49 Brit. & For. State Papers, 13.
mission, see Moore, Int. Arbitrations, II. 2106.
new acquisitions of American territory by European powers, it seems unquestionable that the Clayton-Bulwer treaty precludes the acquisition of those islands by Great Britain. The intentions which are imputed, therefore, to that power, looking in that direction may well be discredited. Still they should awaken the attention and arouse the vigilance of this Government. Even should the tendency you report toward the alienation of the Bay Islands take another direction, it would, of course, be impossible for us to remain indifferent or to acquiesce in any other European power acquiring any of them." (Mr. Evarts, Sec. of State, to Mr. Logan, Mar. 4, 1880, MS. Inst. Cent. Am. XVIII. 73.)
By a convention between Great Britain and Nicaragua, signed by Sir Charles Lennox Wyke and Señor Pedro Zeledon, at Managua, January 28, 1860, Great Britain recognized the sovereignty of Nicaragua over the district occupied by the Mosquito Indians “ within the frontier of that republic.” The convention looked to the ultimate formal incorporation of the Mosquito Indians into the Republic of Nicaragua, and provided for the preservation of the rights of British subjects to lands within the district under grants or leases from the Mosquito Indians.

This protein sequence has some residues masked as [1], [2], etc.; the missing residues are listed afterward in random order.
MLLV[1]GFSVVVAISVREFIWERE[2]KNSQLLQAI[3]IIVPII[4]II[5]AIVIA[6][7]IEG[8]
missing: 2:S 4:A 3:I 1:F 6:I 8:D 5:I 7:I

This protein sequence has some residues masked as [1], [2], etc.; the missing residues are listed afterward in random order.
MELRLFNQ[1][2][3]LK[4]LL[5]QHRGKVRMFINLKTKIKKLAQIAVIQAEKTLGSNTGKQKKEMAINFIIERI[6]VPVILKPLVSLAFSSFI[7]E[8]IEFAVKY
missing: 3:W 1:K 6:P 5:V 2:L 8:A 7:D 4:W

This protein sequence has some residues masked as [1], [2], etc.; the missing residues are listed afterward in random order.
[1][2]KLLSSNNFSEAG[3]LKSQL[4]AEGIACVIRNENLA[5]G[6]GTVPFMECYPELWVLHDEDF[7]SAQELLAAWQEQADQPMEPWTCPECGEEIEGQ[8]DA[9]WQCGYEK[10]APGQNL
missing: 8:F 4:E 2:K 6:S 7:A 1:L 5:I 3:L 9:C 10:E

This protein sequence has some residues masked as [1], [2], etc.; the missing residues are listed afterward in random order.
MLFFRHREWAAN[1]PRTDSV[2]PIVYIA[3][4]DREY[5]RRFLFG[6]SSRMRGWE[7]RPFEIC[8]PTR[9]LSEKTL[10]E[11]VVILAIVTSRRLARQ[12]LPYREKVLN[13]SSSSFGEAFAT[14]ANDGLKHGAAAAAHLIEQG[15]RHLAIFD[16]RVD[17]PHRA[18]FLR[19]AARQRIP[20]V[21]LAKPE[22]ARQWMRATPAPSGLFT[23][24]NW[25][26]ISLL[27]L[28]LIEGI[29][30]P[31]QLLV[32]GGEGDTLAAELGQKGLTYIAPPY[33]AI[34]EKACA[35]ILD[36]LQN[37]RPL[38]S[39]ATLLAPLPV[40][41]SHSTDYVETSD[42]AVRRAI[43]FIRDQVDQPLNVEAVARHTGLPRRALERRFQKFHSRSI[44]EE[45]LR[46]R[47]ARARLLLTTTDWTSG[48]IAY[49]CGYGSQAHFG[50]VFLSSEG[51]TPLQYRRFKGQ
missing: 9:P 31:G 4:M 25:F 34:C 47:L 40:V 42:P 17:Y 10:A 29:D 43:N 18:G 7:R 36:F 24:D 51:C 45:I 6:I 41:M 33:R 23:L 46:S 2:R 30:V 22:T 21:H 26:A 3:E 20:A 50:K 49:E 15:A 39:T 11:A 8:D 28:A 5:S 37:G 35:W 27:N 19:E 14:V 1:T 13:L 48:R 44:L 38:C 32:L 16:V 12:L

50 Brit. & For. State Pap. 96; Moore, Int. Arbitrations, II. 2106.
For the Wyke-Aycinena convention between Great Britain and Honduras,
signed at Guatemala, April 30, 1859, see Correspondence in relation to
the Proposed Interoceanic Canal (Washington, 1885), 294. For an explanation of the failure of Sir William Gore Ouseley's mission,
and the instructions given by Lord John Russell, Aug. 15, 1859, to Sir William's successor, Sir Charles Lennox Wyke, by whom the treaties above mentioned were concluded, see Correspondence (1885), 130: 50 Br. & For. State Papers (1859, 1860), 267. See, also, Mr. Cass, Sec. of State, to Mr. Dallas, min. to England, Aug. 11, and Aug. 12, 1859, MS. Inst. Gr. Br. XVII. 208, 209, urging the importance of a speedy
settlement. With reference to the mission of Sir C. L. Wyke, see Mr. Cass, Sec. of
State, to Mr. Clarke, min. to Cent. Am., Oct. 1, 1859, and Feb. 18. 1860, Correspondence, &c., 121, 124; Mr. Cass, Sec. of State, to Lord Lyons, confidential, Feb. 21, 1860, MS. Notes to Gr. Br. VIII. 287.